Two “Data” items today:
#1: There’s some chatter around that US inflation may have peaked with the March CPI report’s 8.5 percent reading. Fair enough, in that the comparisons to last year get harder over the next few months and that should allow for lower inflation readings. For example, in March 2021 CPI inflation was 2.7 percent versus March 2020. The next three 2021 readings were: 4.2 pct (April), 4.9 pct (May) and 5.3 pct (June). March 2022 had a low hurdle to show high inflation, but the next few months get progressively harder.
You know our approach to such issues: if an observation uses grade school math, then the market already knows it and it is not the source of an investment edge. Inflation might have peaked at 8.5 percent, but the important question is whether it comes down to 6 percent, or 4 percent or 2 percent in the next few years. On that point, 5th grade math is silent.
We prefer to let the market tell us what it’s thinking, and that means going to the inflation breakevens imbedded in Treasury Inflation Protected Securities (TIPS). The chart below shows 5-year and 10-year (blue and red line, respectively) expected inflation as priced by TIPS bonds over the last 5 years. Three brief points:
- The peaks for each were on March 25th, at 2.95 percent (10-year) and 3.59 percent (5-year). Both are not just 5-year highs, but all-time highs back to the introduction of TIPS bonds in 2003.
- Since those highs, TIPS inflation breakevens have come down to 2.80 – 3.25 percent but those are still above the prior highs (2.76 – 3.17 pct) from last November just visible under the inset box in the chart.
- Both readings are well above the Fed’s 2.0 percent target.
Takeaway: the TIPS market accepts that +8 percent US inflation will wane, but it also says that future inflation will remain above the Fed’s 2 percent target for the next 5 and 10 years. The Fed’s ongoing communication program, meant to convince investors that they are serious about reducing inflation, is not working all that well. Markets are either convinced inflation is increasingly structural due to commodity constraints and de-globalization, or they simply doubt the Fed’s commitment to their stated goal. For what it’s worth, we think both are valid concerns.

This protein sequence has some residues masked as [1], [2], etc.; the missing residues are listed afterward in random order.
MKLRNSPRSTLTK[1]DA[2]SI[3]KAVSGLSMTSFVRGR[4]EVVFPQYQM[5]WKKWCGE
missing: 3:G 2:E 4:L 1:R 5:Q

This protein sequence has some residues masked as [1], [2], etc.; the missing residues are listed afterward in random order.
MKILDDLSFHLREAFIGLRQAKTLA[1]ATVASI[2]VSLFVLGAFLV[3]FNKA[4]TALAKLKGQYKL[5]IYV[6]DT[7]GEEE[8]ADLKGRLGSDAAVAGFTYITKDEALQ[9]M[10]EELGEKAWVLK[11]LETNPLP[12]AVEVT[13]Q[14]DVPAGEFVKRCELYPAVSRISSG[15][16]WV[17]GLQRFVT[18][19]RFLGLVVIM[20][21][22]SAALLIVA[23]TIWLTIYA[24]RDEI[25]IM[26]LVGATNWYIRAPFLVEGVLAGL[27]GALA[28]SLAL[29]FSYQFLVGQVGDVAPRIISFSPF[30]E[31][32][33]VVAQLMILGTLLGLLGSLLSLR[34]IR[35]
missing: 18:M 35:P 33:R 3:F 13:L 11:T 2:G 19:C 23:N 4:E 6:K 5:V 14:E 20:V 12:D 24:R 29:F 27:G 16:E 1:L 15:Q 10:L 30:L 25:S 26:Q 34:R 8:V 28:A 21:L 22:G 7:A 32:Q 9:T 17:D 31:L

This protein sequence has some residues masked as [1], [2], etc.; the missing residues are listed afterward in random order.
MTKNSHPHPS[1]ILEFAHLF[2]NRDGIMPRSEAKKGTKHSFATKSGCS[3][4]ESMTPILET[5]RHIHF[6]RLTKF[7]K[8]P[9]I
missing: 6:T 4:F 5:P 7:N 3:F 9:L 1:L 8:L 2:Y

#2: The most surprising aspect of last week’s US Advanced Retail Sales report was the 6 percent drop in online sales (“nonstore retailers”) from last month. No other category was down anywhere near as much. Motor vehicle and parts dealers, for example, showed a -1.9 percent comp, but that’s due to inventory shortages.
The chart below shows online retail sales as a percent of the industry’s addressable market (everything except car dealerships, gas stations, and bars/restaurants). Three quick points on this:
- Pre-pandemic, online shopping was picking up share at a steady, predictable pace – about 1 percentage point per year. It started 2020 with 21 percent of its market, 3 points higher than 3 years ago.
- At the height of pandemic-related shutdowns in April 2020, online businesses represented 27 percent of all retail sales in categories where they compete.
- Online’s share of its addressable market has been choppy ever since, ranging between 22 and 25 percent. Last month’s 23 percent reading is down from January’s 25 pct and February’s mid-24 pct but is not unusually low.
Takeaway: online retail faces a range of challenges just now, from inventory shortages to US consumers shifting their spending from goods to services. Still, it is holding its own. What’s fascinating to us is that online’s current share of 23 – 24 percent of retail sales is likely where it would have been even without the pandemic reshaping shopping patterns. The industry was growing about 1 percentage point a year pre-pandemic, and it is netting out to 1 point a year since the 2020.